SOME 121 people have been killed and 1,281 injured on Thai roads after three of the 'Seven Dangerous Days' linked to the current Songkran break.
Second Lieutenant Cherdsak Champathet, adviser to the Justice Minister, held a press conference at the Road Safety Directing Centre yesterday to reveal the latest casualties, which came from 1,215 accidents.
Two provinces have been free of reported accidents - Samut Prakan and Amnat Charoen - while 24 provinces have reported no deaths.
Surat Thani reported the highest number of accidents - 49 - and the highest number of injuries - 59.
Nakhon Ratchasima and Roi Et have recorded the highest number of deaths so far - seven.
Drunk driving and speeding were the major causes of road accidents.
Cherdsak said statistics showed the number of road accidents over the three days was lower than last year, with 324 fewer accidents, or a 21-per-cent drop.
Motorcycles were involved in most accidents.
The period that accidents occurred most was from 1pm to 9pm.
Deputy government spokesman Maj-General Sansern Kaewkamnerd said the government had increased the number of buses and vans to cater for 24 million Songkran revellers.
He said the government was allowing free use of motorway number seven from Bangkok to Ban Chang for motorists travelling to Chon Buri and Pattaya.
Motorists are also exempt from having to pay toll fees for motorway number nine from Bangkok to Bang Pa-in and Bangkok Bang Phli until Sunday.
Sansern said the government had provided 200 general service centres for motorists on highways nationwide and 95 centres on rural roads. Traffic lights at intersections were fixed and more light bulbs were installed to illuminate roads.
The Land Transport Department provided 250 car services to check cars before long trips, set up 310 checkpoints to see if drivers are fit to drive and 11 centres to check the condition of vehicles.
People can report traffic accidents by calling 1365.
Bangkok Governor MR Sukhumbhand Paribatra said although the number of accidents over the past 10 years at Songkran had dropped to 27,000 accidents with 300 deaths in the capital, the government could not be complacent as no accidents should be reported.
"The reduction helped inspire us to work hard to reduce accidents and deaths but people should also realise that they must celebrate Songkran with responsibility and do not |things that cause road accidents," he said.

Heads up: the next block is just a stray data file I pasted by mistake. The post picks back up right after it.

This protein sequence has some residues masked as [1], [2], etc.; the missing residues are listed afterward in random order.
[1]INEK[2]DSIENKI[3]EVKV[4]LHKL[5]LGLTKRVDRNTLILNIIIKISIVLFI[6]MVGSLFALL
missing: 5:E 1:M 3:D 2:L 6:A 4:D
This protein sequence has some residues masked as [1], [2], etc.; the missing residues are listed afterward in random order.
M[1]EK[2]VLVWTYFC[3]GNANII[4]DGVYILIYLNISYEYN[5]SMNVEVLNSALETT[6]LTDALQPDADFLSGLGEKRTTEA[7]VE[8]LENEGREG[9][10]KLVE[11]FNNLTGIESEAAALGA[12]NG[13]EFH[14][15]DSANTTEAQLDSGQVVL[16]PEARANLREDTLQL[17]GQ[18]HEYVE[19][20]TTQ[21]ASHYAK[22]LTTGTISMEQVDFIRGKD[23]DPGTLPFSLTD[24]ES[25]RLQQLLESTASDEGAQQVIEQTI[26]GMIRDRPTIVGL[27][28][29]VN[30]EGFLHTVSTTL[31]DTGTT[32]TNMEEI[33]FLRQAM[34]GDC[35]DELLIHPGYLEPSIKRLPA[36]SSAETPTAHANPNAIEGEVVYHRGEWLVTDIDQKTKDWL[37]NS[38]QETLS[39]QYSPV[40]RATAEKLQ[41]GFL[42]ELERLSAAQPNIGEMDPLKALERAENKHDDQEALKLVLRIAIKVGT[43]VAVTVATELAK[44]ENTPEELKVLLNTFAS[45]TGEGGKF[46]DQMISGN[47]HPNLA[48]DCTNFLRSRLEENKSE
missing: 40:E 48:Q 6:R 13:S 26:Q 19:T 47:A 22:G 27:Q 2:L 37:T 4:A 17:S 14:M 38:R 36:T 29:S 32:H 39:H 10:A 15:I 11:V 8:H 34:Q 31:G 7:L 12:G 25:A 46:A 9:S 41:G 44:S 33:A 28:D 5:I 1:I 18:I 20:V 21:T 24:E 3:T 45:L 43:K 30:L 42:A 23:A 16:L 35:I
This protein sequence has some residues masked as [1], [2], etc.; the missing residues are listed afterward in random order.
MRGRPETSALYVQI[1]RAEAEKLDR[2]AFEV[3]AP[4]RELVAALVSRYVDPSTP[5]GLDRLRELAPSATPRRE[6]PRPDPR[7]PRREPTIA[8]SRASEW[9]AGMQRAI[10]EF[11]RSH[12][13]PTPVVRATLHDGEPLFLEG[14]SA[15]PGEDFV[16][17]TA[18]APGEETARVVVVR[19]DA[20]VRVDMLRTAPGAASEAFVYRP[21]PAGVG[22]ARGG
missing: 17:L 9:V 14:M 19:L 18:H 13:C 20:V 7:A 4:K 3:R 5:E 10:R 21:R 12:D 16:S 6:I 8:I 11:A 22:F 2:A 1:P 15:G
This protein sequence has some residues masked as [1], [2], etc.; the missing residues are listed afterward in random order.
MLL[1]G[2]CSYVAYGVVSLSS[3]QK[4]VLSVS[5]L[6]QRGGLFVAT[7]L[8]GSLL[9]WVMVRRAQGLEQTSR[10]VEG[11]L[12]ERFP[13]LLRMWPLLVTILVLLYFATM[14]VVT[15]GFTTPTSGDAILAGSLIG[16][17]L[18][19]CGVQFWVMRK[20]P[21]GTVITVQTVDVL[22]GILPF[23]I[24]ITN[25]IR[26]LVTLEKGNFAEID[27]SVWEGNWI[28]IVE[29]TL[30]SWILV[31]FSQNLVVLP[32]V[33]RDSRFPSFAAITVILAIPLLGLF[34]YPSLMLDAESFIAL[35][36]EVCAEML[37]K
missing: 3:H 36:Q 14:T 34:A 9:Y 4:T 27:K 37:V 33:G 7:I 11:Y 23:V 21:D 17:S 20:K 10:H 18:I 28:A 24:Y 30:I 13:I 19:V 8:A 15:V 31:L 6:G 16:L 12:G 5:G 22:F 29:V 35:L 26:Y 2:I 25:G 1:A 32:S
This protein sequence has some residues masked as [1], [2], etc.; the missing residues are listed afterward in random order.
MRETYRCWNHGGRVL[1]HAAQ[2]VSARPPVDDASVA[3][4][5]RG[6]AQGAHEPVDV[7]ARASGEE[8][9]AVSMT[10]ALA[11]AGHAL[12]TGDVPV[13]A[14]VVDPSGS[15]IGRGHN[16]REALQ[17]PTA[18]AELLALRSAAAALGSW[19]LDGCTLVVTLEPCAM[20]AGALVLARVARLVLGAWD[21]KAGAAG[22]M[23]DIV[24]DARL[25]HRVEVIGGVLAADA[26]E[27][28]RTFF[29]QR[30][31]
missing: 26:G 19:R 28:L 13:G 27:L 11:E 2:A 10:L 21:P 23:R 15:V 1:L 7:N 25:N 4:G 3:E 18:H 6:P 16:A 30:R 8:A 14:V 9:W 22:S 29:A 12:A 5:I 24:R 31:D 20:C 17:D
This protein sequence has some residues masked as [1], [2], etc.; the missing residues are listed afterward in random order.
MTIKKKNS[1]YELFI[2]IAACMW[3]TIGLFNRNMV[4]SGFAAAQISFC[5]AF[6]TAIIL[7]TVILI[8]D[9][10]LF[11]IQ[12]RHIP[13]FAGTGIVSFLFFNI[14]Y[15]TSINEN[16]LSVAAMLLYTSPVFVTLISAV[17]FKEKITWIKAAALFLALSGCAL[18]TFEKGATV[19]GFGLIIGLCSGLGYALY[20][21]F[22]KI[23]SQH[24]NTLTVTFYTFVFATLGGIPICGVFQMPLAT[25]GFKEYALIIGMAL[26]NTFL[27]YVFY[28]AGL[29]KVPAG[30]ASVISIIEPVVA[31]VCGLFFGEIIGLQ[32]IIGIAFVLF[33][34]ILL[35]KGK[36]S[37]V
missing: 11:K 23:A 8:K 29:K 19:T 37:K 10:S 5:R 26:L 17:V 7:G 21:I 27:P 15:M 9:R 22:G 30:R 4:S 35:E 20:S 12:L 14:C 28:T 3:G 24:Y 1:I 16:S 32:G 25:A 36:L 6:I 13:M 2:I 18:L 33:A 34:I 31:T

"Most accidents occur because of carelessness and drunk driving. The city administration has organised Songkran without alcohol because it leads to quarrels, fights and accidents."
Sukhumbhand presided over the opening of the three-day Bangkok Songkran Festival @Silom 2015 yesterday. The event runs from 3pm to 9pm daily and includes Buddha statue and floral processions.
The governor also anointed an 80-metre water tunnel that is supplying water for Songkran revellers and is financed by the Metropolitan Waterworks Authority.
More than 1,000 traders yesterday started erecting stalls including alcohol-free drink stalls on Silom Road.
City officials strictly checked the road to ensure it was safe, with no alcohol, no provocative dress and no powder. The road is closed to traffic from the Sala Daeng intersection to the Nararom intersection.
Security officials and volunteers set up more than 10 checkpoints on Silom to check for illegal items and weapons.
Explosive Ordnance Disposal personnel were also on standby in case of incidents.
More than 100,000 people are expected to visit Silom Road during Songkran.
Meanwhile, outbound traffic to Nakhon Ratchasim was still congested yesterday as people continued their journey home to celebrate the Thai New Year with their families.
Vehicles moved at an average speed of 30-40km/h. Congested spots included uphill stretches in Tambon Klangdong in Pak Chong district, Tambon Kolongpai in Si Khiew district and on Mitrapab Road along the Nakhon Ratchasima city bypass.
Police opened two more outbound lanes at Tambon Klangdong and on the bypass in Nakhon Ratchasima city.
The traffic congestion on Mitrapab Road was expected to ease last night.
In Hat Yai, Thai revellers and foreign tourists from Singapore, Indonesia and Malaysia are celebrating "Midnight Songkran" - the only such event in the country. The Sanehanusorn Road is closed to traffic so revellers can congregate there and throw water.
The festival is carried out under heavy security with police strictly checking people and vehicles coming in and out of Hat Yai.
The atmosphere in Koh Samui in Surat Thani was lacklustre yesterday. Hotel operators said the car bomb on Friday night had had a negative impact on business.
Police are focusing their investigation on personal conflicts, business conflicts and the southern insurgency. They have not ruled out the possibility the attack was politically motivated.